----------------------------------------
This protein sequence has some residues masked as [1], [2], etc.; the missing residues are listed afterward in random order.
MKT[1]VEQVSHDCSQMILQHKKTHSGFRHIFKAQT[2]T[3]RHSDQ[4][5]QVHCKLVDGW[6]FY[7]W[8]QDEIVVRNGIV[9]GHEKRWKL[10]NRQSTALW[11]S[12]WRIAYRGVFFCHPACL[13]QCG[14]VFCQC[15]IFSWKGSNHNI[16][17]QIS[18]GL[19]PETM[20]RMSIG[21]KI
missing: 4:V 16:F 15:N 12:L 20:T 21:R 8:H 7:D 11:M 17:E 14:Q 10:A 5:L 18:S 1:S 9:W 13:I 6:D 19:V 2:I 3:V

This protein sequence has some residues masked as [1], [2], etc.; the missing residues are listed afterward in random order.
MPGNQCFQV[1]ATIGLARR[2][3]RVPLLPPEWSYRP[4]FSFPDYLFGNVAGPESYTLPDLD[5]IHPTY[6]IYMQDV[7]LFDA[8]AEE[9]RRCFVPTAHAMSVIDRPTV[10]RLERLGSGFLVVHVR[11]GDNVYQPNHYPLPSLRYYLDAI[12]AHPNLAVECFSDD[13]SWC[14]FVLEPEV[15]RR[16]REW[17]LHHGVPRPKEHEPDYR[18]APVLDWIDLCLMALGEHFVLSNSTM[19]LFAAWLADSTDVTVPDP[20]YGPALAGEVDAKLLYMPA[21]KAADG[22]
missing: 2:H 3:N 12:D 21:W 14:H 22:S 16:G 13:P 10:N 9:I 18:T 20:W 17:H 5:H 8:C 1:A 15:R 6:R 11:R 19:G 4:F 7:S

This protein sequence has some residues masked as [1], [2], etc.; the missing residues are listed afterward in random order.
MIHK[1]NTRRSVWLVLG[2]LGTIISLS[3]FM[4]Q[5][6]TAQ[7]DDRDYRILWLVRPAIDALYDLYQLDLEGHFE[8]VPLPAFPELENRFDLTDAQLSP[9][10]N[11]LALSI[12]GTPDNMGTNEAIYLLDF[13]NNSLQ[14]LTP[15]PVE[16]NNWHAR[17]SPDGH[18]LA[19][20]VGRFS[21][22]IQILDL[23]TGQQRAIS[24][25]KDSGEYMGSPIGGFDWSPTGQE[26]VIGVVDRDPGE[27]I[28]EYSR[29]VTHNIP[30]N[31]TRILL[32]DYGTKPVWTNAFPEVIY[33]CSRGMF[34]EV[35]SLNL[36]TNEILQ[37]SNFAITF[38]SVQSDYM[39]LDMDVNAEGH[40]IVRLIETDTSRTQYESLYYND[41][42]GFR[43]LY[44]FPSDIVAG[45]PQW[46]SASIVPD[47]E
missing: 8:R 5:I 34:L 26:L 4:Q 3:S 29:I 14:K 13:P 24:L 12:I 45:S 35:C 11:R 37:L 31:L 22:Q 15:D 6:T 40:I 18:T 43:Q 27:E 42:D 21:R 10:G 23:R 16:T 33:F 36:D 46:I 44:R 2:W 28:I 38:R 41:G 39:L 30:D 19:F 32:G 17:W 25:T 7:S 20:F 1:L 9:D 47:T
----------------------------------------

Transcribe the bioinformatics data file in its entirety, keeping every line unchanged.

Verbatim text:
This protein sequence has some residues masked as [1], [2], etc.; the missing residues are listed afterward in random order.
MKT[1]VEQVSHDCSQMILQHKKTHSGFRHIFKAQT[2]T[3]RHSDQ[4][5]QVHCKLVDGW[6]FY[7]W[8]QDEIVVRNGIV[9]GHEKRWKL[10]NRQSTALW[11]S[12]WRIAYRGVFFCHPACL[13]QCG[14]VFCQC[15]IFSWKGSNHNI[16][17]QIS[18]GL[19]PETM[20]RMSIG[21]KI
missing: 4:V 16:F 15:N 12:L 20:T 21:R 8:H 7:D 11:M 17:E 14:Q 10:A 5:L 18:S 1:S 9:W 13:I 6:D 19:V 2:I 3:V

This protein sequence has some residues masked as [1], [2], etc.; the missing residues are listed afterward in random order.
MPGNQCFQV[1]ATIGLARR[2][3]RVPLLPPEWSYRP[4]FSFPDYLFGNVAGPESYTLPDLD[5]IHPTY[6]IYMQDV[7]LFDA[8]AEE[9]RRCFVPTAHAMSVIDRPTV[10]RLERLGSGFLVVHVR[11]GDNVYQPNHYPLPSLRYYLDAI[12]AHPNLAVECFSDD[13]SWC[14]FVLEPEV[15]RR[16]REW[17]LHHGVPRPKEHEPDYR[18]APVLDWIDLCLMALGEHFVLSNSTM[19]LFAAWLADSTDVTVPDP[20]YGPALAGEVDAKLLYMPA[21]KAADG[22]
missing: 2:H 3:N 12:D 21:W 14:H 22:S 16:G 13:P 10:N 9:I 18:T 20:W 17:H 5:H 8:C 1:A 15:R 6:R 11:R 19:G 4:F 7:S

This protein sequence has some residues masked as [1], [2], etc.; the missing residues are listed afterward in random order.
MIHK[1]NTRRSVWLVLG[2]LGTIISLS[3]FM[4]Q[5][6]TAQ[7]DDRDYRILWLVRPAIDALYDLYQLDLEGHFE[8]VPLPAFPELENRFDLTDAQLSP[9][10]N[11]LALSI[12]GTPDNMGTNEAIYLLDF[13]NNSLQ[14]LTP[15]PVE[16]NNWHAR[17]SPDGH[18]LA[19][20]VGRFS[21][22]IQILDL[23]TGQQRAIS[24][25]KDSGEYMGSPIGGFDWSPTGQE[26]VIGVVDRDPGE[27]I[28]EYSR[29]VTHNIP[30]N[31]TRILL[32]DYGTKPVWTNAFPEVIY[33]CSRGMF[34]EV[35]SLNL[36]TNEILQ[37]SNFAITF[38]SVQSDYM[39]LDMDVNAEGH[40]IVRLIETDTSRTQYESLYYND[41][42]GFR[43]LY[44]FPSDIVAG[45]PQW[46]SASIVPD[47]E
missing: 8:R 5:I 34:L 26:L 4:Q 3:S 29:I 14:K 13:P 24:L 12:I 45:S 35:C 11:R 37:L 31:L 22:Q 15:D 6:T 40:I 18:T 43:Q 27:E 42:D 21:R 10:G 23:R 16:T 33:F 36:D 46:I 44:R 2:W 28:I 38:R 41:G 39:L 30:D 19:F 32:G 17:W 25:T 7:S 20:F 1:L 9:D 47:T